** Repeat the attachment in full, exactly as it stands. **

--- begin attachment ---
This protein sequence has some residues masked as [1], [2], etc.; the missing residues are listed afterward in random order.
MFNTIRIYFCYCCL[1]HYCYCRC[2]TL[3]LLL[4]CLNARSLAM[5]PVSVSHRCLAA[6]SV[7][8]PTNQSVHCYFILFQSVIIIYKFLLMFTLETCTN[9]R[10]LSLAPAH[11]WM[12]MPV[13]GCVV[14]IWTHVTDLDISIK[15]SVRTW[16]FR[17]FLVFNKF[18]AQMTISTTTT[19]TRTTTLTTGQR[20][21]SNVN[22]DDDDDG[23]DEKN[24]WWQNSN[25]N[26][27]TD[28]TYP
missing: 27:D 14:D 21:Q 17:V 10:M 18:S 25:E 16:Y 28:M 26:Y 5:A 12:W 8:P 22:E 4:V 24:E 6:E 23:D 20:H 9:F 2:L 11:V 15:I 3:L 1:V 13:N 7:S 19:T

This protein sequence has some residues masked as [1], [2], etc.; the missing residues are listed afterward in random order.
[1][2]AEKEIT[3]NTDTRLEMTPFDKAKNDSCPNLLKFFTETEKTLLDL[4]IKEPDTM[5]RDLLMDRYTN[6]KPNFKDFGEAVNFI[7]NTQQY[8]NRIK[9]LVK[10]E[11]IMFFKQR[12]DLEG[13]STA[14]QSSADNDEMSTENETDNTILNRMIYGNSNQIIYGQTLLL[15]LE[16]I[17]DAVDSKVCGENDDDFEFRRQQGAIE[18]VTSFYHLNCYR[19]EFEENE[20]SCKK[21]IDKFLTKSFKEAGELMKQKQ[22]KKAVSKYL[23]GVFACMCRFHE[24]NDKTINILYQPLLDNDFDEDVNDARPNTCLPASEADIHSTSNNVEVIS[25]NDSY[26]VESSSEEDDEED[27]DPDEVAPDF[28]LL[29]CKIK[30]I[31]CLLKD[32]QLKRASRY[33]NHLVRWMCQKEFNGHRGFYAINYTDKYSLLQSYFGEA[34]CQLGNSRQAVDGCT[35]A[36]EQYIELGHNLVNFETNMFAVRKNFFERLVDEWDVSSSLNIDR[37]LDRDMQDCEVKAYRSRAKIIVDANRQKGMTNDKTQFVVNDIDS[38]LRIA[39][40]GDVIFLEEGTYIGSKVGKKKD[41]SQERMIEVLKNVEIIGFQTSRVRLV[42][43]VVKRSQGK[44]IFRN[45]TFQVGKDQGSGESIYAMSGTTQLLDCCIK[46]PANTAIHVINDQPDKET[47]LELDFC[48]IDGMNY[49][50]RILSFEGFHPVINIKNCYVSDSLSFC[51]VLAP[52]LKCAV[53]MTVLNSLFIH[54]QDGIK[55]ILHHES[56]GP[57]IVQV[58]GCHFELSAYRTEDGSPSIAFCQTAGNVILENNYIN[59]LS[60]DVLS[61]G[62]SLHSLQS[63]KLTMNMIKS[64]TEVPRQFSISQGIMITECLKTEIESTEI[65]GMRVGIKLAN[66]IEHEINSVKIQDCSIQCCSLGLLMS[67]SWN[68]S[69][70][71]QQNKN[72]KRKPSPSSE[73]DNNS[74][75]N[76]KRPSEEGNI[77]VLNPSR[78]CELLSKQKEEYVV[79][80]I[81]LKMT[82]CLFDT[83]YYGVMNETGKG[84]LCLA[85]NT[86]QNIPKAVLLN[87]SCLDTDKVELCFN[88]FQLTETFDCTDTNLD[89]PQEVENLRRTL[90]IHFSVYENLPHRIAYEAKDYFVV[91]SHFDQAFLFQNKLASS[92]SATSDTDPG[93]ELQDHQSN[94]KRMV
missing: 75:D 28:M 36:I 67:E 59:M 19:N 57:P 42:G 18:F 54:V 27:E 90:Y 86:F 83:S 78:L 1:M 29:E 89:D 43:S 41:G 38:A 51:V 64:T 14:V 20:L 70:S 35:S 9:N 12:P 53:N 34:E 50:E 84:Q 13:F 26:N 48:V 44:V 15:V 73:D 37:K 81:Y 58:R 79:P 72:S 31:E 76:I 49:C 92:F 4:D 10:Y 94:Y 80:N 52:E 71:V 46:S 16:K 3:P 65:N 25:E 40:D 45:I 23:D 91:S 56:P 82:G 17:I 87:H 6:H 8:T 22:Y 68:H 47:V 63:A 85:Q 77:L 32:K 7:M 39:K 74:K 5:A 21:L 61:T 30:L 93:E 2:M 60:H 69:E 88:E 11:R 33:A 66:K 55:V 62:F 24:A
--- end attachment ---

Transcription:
This protein sequence has some residues masked as [1], [2], etc.; the missing residues are listed afterward in random order.
MFNTIRIYFCYCCL[1]HYCYCRC[2]TL[3]LLL[4]CLNARSLAM[5]PVSVSHRCLAA[6]SV[7][8]PTNQSVHCYFILFQSVIIIYKFLLMFTLETCTN[9]R[10]LSLAPAH[11]WM[12]MPV[13]GCVV[14]IWTHVTDLDISIK[15]SVRTW[16]FR[17]FLVFNKF[18]AQMTISTTTT[19]TRTTTLTTGQR[20][21]SNVN[22]DDDDDG[23]DEKN[24]WWQNSN[25]N[26][27]TD[28]TYP
missing: 27:D 14:D 21:Q 17:V 10:M 18:S 25:E 16:Y 28:M 26:Y 5:A 12:W 8:P 22:E 4:V 24:E 6:E 23:D 20:H 9:F 2:L 11:V 15:I 3:L 1:V 13:N 7:S 19:T

This protein sequence has some residues masked as [1], [2], etc.; the missing residues are listed afterward in random order.
[1][2]AEKEIT[3]NTDTRLEMTPFDKAKNDSCPNLLKFFTETEKTLLDL[4]IKEPDTM[5]RDLLMDRYTN[6]KPNFKDFGEAVNFI[7]NTQQY[8]NRIK[9]LVK[10]E[11]IMFFKQR[12]DLEG[13]STA[14]QSSADNDEMSTENETDNTILNRMIYGNSNQIIYGQTLLL[15]LE[16]I[17]DAVDSKVCGENDDDFEFRRQQGAIE[18]VTSFYHLNCYR[19]EFEENE[20]SCKK[21]IDKFLTKSFKEAGELMKQKQ[22]KKAVSKYL[23]GVFACMCRFHE[24]NDKTINILYQPLLDNDFDEDVNDARPNTCLPASEADIHSTSNNVEVIS[25]NDSY[26]VESSSEEDDEED[27]DPDEVAPDF[28]LL[29]CKIK[30]I[31]CLLKD[32]QLKRASRY[33]NHLVRWMCQKEFNGHRGFYAINYTDKYSLLQSYFGEA[34]CQLGNSRQAVDGCT[35]A[36]EQYIELGHNLVNFETNMFAVRKNFFERLVDEWDVSSSLNIDR[37]LDRDMQDCEVKAYRSRAKIIVDANRQKGMTNDKTQFVVNDIDS[38]LRIA[39][40]GDVIFLEEGTYIGSKVGKKKD[41]SQERMIEVLKNVEIIGFQTSRVRLV[42][43]VVKRSQGK[44]IFRN[45]TFQVGKDQGSGESIYAMSGTTQLLDCCIK[46]PANTAIHVINDQPDKET[47]LELDFC[48]IDGMNY[49][50]RILSFEGFHPVINIKNCYVSDSLSFC[51]VLAP[52]LKCAV[53]MTVLNSLFIH[54]QDGIK[55]ILHHES[56]GP[57]IVQV[58]GCHFELSAYRTEDGSPSIAFCQTAGNVILENNYIN[59]LS[60]DVLS[61]G[62]SLHSLQS[63]KLTMNMIKS[64]TEVPRQFSISQGIMITECLKTEIESTEI[65]GMRVGIKLAN[66]IEHEINSVKIQDCSIQCCSLGLLMS[67]SWN[68]S[69][70][71]QQNKN[72]KRKPSPSSE[73]DNNS[74][75]N[76]KRPSEEGNI[77]VLNPSR[78]CELLSKQKEEYVV[79][80]I[81]LKMT[82]CLFDT[83]YYGVMNETGKG[84]LCLA[85]NT[86]QNIPKAVLLN[87]SCLDTDKVELCFN[88]FQLTETFDCTDTNLD[89]PQEVENLRRTL[90]IHFSVYENLPHRIAYEAKDYFVV[91]SHFDQAFLFQNKLASS[92]SATSDTDPG[93]ELQDHQSN[94]KRMV
missing: 75:D 28:M 36:I 67:E 59:M 19:N 57:P 42:G 18:F 54:V 27:E 90:Y 86:F 83:S 78:L 1:M 29:E 89:D 43:S 41:G 38:A 51:V 64:T 14:V 20:L 70:S 35:S 9:N 12:P 53:N 34:E 50:E 84:Q 13:F 26:N 48:V 44:V 15:V 73:D 37:K 81:Y 58:R 79:P 72:S 31:E 76:I 49:C 92:F 4:D 10:Y 94:Y 80:N 52:E 71:V 46:S 16:K 3:P 65:N 25:E 40:D 45:I 23:D 91:S 56:P 82:G 17:I 87:H 6:H 8:T 22:Y 68:H 47:V 63:A 85:Q 77:L 32:K 7:M 39:K 74:K 5:A 21:L 61:T 30:L 93:E 2:M 60:H 69:E 88:E 11:R 33:A 66:K 55:V 62:F 24:A